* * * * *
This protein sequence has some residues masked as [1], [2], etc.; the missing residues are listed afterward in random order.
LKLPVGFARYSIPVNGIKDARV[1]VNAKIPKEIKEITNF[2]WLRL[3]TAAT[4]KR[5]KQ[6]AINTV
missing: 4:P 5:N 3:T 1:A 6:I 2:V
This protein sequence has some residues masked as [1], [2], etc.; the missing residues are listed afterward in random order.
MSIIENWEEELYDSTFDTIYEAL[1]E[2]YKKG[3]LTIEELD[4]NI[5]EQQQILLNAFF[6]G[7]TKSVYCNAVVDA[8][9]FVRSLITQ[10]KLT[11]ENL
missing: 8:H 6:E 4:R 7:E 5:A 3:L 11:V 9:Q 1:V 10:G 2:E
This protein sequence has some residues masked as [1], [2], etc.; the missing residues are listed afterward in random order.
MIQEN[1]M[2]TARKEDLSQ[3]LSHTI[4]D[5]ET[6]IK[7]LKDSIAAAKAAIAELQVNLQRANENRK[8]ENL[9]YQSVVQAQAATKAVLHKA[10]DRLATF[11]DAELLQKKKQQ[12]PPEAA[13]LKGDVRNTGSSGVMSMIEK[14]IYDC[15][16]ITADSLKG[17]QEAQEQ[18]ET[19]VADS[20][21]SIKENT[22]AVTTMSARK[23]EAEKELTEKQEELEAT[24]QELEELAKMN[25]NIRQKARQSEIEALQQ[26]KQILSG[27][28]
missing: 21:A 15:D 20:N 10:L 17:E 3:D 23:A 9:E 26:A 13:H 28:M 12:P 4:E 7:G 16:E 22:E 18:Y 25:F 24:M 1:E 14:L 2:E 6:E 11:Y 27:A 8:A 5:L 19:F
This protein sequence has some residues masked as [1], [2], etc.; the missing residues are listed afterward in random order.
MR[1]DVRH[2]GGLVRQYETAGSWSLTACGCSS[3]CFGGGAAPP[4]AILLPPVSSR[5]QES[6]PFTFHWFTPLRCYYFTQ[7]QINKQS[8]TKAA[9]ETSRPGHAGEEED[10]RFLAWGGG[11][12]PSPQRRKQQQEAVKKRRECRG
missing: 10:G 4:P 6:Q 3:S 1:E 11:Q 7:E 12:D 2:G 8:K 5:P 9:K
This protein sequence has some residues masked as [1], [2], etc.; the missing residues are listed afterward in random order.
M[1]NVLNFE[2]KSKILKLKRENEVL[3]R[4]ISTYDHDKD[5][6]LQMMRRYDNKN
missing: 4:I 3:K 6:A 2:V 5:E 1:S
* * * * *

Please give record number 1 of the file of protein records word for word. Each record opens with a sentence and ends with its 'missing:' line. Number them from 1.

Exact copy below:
This protein sequence has some residues masked as [1], [2], etc.; the missing residues are listed afterward in random order.
LKLPVGFARYSIPVNGIKDARV[1]VNAKIPKEIKEITNF[2]WLRL[3]TAAT[4]KR[5]KQ[6]AINTV
missing: 4:P 5:N 3:T 1:A 6:I 2:V